• That “highest point on the Eastern Seaboard” claim is certainly up for debate. For most of my life, having spent many a childhood summer in the town of Highlands, NJ (near the entrance to Sandy Hook), I always recalled that the hilltop upon which the 152-year-old Twin Lights lighthouse was perched was referred to as the highest point, etc.

      At 240 feet, it is obviously much shorter than many of the NYC spots, but, perhaps we should measure just how far from the shore each of these contenders is.

      All in good fun, of course. I love NYC (have lived here my entire 62 years) and I love Highlands, NJ, for all the wonderful memories it has provided.

      • Seaboard usually means any area fronting the ocean. Todt Hill on Staten Island definitely qualifies (it’s barely two miles from the Atlantic) and is over 100 feet higher than the Highlands in New Jersey. There is no debate; Todt Hill has been recognized as the highest area on the Eastern Seaboard (south of Maine) for quite some time now.

    • Let’s not split hairs. Marcy may be higher, but any hike in NYC is riskier.

  4. Awesome post!! I live on Staten Island, so I “agree” about Todt Hill. Those abandoned cars were creepy though.

    • The first car looks like a 1970-71 Pontiac Gran Prix, the second is definitely a 1980-83 Dodge Mirada. One wonders how the hell they got so deep into the woods in the first place (if they were junkers, you couldn’t drive them in, no?). Luckily, you see very little of this on SI nowadays, so those cars must have been there for quite some time.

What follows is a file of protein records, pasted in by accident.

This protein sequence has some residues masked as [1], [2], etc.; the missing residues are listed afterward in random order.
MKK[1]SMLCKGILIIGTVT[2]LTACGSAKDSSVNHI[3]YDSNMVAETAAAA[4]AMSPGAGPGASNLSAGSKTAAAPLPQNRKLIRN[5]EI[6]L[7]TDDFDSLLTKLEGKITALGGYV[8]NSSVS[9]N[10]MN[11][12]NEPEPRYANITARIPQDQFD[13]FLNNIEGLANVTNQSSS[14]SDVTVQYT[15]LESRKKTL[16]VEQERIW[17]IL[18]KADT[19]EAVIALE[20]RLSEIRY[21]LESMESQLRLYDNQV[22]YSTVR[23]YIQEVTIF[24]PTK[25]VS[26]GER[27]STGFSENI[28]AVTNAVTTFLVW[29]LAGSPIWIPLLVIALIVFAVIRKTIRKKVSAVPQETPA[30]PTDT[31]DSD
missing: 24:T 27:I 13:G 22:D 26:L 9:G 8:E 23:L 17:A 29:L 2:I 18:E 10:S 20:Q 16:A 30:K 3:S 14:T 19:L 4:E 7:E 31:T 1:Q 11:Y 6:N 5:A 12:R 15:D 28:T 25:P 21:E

• Those cars have been there since at least the late 80s. If you went a little further, there’s an abandoned house with a burnt out shell and a chimny remaining. At dusk, that gets really creepy.

        • I’ll take your word for it LOL. There’s a reason why so many low-budget horror movies are made on SI. It can get quite creepy in places.

  5. A few years ago, our car was stolen from the Upper West Side and recovered in the outer reaches of Staten Island. The abandoned cars do not surprise me.

  6. Well done as always Nick! Just a clarification, re: Fort Washington. The Revolutionary War for was a base of operations, but not really THE base of operations for Gen’l Washington. In fact, he wanted to abandon it on his way out of NYC after the Battle of Long Island, but his war council talked him into keeping troops there because some thought it could never be taken owing to its location. Alas, after a nasty battle the fort was indeed taken and Washington lost 2,800 troops killed/captured, which caused him no little amount of grief since he didn’t have but 10,000 active troops on a good day. All but 800 of the ~2600 captured troops ended up dying aboard infamous British prison ships anchored in the East and Hudson rivers.

  7. I was interested in the highest subway station with a view – Brooklyn Heights A TRAIN – HIGH STREET

    The lowest is a station in the Bronx where you have these enormous elevators to take you down. Anyone know of station?

    • High Street in Brooklyn Heights is underground, so not sure of the view you’d get from 80 below the surface. I think you mean Smith-9th Streets on the IND Culver/Crosstown (F/G) lines in Brooklyn, which is about 90 feet above street level. The deepest station in the system is in Manhattan, not the Bronx, and that crown goes to 191st Street on the IRT #1 line. It lies 180 feet below the surface.